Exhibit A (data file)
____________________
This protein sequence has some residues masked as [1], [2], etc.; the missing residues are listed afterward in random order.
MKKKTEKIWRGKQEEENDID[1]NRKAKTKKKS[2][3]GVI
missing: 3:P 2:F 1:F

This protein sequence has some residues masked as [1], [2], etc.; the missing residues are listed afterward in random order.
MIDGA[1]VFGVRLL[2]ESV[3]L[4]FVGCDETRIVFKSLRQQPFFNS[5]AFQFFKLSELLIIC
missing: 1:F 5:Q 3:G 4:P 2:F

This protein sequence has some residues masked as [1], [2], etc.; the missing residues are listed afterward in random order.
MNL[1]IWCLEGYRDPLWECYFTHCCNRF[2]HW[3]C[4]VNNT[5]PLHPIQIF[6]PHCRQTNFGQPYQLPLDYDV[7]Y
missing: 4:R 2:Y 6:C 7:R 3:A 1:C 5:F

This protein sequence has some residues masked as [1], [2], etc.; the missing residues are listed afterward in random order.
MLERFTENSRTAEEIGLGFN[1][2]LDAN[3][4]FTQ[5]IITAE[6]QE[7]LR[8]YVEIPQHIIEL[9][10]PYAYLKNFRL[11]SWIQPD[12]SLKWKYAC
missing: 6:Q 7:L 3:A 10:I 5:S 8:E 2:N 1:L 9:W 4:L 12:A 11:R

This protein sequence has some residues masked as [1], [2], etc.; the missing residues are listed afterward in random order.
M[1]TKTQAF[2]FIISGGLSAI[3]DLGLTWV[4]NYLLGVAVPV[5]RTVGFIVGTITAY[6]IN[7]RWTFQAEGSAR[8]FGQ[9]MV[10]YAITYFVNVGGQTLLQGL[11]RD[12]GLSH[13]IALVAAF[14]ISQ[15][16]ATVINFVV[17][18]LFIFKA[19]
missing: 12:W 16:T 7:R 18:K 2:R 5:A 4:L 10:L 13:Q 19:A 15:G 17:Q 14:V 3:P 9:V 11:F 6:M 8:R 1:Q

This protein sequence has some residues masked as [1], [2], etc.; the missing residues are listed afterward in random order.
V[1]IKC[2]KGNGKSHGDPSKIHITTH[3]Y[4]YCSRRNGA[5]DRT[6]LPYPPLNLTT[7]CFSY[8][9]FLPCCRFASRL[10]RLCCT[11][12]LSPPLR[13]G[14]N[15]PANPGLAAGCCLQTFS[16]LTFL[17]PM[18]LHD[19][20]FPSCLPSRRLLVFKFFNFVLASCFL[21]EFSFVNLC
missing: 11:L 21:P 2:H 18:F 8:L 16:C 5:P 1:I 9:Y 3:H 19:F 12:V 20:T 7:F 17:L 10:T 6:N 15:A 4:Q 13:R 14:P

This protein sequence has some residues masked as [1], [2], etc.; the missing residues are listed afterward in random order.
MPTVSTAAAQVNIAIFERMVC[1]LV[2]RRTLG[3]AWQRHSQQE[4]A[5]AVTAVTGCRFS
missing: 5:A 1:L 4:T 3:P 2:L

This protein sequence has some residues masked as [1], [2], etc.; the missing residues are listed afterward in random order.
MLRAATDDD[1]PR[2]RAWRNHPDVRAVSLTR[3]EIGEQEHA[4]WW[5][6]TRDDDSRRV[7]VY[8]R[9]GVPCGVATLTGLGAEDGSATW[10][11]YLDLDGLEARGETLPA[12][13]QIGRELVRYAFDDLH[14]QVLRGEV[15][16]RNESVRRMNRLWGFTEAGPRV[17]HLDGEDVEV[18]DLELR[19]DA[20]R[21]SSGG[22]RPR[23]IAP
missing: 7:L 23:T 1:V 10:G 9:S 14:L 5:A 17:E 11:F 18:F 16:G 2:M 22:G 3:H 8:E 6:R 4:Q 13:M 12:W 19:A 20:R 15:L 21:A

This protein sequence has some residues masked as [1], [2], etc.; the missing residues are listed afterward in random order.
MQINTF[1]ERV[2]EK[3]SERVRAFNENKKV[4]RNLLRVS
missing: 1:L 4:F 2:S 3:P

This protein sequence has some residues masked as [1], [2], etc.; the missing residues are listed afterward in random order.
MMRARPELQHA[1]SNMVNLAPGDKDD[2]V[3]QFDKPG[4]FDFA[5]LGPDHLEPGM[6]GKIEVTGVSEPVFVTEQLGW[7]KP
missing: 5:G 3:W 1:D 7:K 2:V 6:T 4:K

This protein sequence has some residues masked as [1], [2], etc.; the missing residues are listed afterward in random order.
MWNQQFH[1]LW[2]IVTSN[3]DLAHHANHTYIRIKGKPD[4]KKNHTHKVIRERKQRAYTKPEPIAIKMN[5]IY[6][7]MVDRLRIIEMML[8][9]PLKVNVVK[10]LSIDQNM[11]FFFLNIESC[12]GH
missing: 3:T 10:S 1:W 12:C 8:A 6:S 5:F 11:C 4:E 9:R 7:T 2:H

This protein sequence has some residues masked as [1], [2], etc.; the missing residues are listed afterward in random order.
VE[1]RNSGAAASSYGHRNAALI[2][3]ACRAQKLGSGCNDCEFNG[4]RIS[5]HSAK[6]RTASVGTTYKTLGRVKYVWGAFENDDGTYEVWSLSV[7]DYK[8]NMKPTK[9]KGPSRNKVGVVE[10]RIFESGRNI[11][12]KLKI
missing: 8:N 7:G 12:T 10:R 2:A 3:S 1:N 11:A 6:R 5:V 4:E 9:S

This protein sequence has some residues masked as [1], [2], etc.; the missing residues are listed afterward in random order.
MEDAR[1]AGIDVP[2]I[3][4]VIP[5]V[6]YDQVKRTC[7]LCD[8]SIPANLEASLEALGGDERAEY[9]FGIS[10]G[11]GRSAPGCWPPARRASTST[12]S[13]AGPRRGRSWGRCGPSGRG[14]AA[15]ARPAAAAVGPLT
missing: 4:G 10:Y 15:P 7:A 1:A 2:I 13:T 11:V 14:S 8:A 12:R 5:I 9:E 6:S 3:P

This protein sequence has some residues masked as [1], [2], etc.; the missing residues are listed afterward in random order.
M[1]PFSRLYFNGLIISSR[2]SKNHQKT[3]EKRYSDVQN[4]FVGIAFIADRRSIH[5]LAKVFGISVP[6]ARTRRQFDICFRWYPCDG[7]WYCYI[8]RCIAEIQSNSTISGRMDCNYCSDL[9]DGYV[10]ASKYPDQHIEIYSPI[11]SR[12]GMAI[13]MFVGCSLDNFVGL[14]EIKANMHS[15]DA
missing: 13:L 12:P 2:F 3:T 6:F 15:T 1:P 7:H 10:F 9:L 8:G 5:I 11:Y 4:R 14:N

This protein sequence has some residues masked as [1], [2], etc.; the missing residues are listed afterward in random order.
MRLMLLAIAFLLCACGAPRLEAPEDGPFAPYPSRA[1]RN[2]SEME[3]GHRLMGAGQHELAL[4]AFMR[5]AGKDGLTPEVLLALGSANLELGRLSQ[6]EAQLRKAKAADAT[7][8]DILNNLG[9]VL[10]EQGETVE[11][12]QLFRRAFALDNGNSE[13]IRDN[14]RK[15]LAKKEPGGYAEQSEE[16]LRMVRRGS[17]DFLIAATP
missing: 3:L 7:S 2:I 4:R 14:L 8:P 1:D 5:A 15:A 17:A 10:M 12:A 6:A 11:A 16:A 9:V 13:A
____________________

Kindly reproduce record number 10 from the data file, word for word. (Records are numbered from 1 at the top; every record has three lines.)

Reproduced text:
This protein sequence has some residues masked as [1], [2], etc.; the missing residues are listed afterward in random order.
MMRARPELQHA[1]SNMVNLAPGDKDD[2]V[3]QFDKPG[4]FDFA[5]LGPDHLEPGM[6]GKIEVTGVSEPVFVTEQLGW[7]KP
missing: 5:G 3:W 1:D 7:K 2:V 6:T 4:K